Risk mitigation happens in both formal and informal ways on an engagement. Asking for frequent stakeholder and team feedback outside of recurring meetings can be enlightening, and it can surface opportunities for course correction that didn’t feel worth “escalating.” Over time, these small corrective actions can make a huge difference in reducing risk and improving the experience of an engagement.
Formal risk mitigation can include a premortem where everyone anticipates all that can go wrong on an engagement. An example exercise you may do in a premortem is the sailboat exercise. You identify the anchors that may slow you down, the wind that will push the project along faster, and the rocks in the path that can disrupt the project. When risks are identified, they can be tracked in a risk matrix that outlines each risk and its mitigation strategy.
Documentation in a tool like Confluence is another risk mitigation strategy. Accurate documentation of decisions made can help address any amnesia that arises during projects. Documentation is also an important part of decreasing the impact of unexpected team transitions.
7. Know and Share Your Project Status
Knowing whether an engagement is on track is grounding for both stakeholders and team members. There are different tools that can be used to track and show progress against budget, timeline, and scope—such as TeamGantt or Smartsheets. However, the data needs to be accurate, timely, and clearly communicated.
Extracting that data from your team can also be a point of uncertainty. Anchoring your team in reporting against the known parameters in a project can open up information when there’s a lot that is uncertain or in flux. Some data is always better than no data.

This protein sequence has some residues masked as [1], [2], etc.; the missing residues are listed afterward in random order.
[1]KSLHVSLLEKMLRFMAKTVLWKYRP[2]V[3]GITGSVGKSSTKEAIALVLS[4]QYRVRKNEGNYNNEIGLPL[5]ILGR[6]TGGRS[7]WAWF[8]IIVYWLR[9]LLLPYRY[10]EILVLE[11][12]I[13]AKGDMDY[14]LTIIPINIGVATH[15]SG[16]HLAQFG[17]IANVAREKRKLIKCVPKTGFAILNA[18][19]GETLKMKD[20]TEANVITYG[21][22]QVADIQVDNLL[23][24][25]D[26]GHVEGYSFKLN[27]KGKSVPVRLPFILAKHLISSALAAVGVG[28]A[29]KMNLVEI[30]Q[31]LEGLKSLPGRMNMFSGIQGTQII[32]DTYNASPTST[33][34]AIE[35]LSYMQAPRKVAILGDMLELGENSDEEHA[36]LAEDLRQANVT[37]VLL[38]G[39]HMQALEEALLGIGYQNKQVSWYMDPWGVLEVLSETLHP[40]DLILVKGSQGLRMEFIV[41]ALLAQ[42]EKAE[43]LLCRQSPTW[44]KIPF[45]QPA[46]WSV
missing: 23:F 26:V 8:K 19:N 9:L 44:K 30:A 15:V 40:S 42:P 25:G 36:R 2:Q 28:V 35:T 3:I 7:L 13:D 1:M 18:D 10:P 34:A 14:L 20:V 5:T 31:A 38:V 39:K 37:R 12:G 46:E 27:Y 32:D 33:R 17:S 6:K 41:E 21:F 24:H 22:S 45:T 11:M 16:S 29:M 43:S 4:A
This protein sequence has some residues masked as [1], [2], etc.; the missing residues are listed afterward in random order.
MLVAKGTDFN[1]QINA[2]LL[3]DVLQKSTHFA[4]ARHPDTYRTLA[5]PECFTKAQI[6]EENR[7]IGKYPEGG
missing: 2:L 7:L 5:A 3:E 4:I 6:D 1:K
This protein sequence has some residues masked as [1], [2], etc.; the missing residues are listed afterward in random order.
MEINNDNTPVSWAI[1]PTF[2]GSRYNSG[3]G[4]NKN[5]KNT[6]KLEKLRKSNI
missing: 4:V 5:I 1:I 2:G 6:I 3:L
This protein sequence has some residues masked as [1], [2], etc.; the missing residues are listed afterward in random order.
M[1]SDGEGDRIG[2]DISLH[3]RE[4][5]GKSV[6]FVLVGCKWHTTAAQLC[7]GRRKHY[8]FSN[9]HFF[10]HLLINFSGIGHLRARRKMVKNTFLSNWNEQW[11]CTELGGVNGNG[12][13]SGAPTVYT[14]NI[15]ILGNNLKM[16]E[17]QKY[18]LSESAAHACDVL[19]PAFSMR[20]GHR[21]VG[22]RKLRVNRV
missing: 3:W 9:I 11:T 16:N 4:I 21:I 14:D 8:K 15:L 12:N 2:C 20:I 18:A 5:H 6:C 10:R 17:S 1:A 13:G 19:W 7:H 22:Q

8. Know How to Break Decision Stalemates
Uncertainty arises when unclear or conflicting direction is given to a team. When having a clear decision maker is not enough to provide definitive direction, there are tactics to guide the team (Software Advice). Weighing options or direction against the purpose statement and project goals can be helpful in this situation, too.
Your team can also identify the areas where user research can back up a decision. Evidence-based design anchors all decisions in research and the user needs, and it can alleviate pressure in the decision-making process. Research breaks ties.
9. Look Back Before You Look Ahead
Project retrospectives and sharing lessons learned from an engagement are key for alleviating risk on the next one. Teams can easily reinvent the wheel due to a lack of understanding of what has already been done at their company. Investing time in developing a retrospective practice that shares out deliverables, lessons learned, and new tools used will save headaches on future projects.
If you’re looking for more in-depth information on any of the points above, watch the recording of our webinar on managing uncertainty and listen to the full conversation.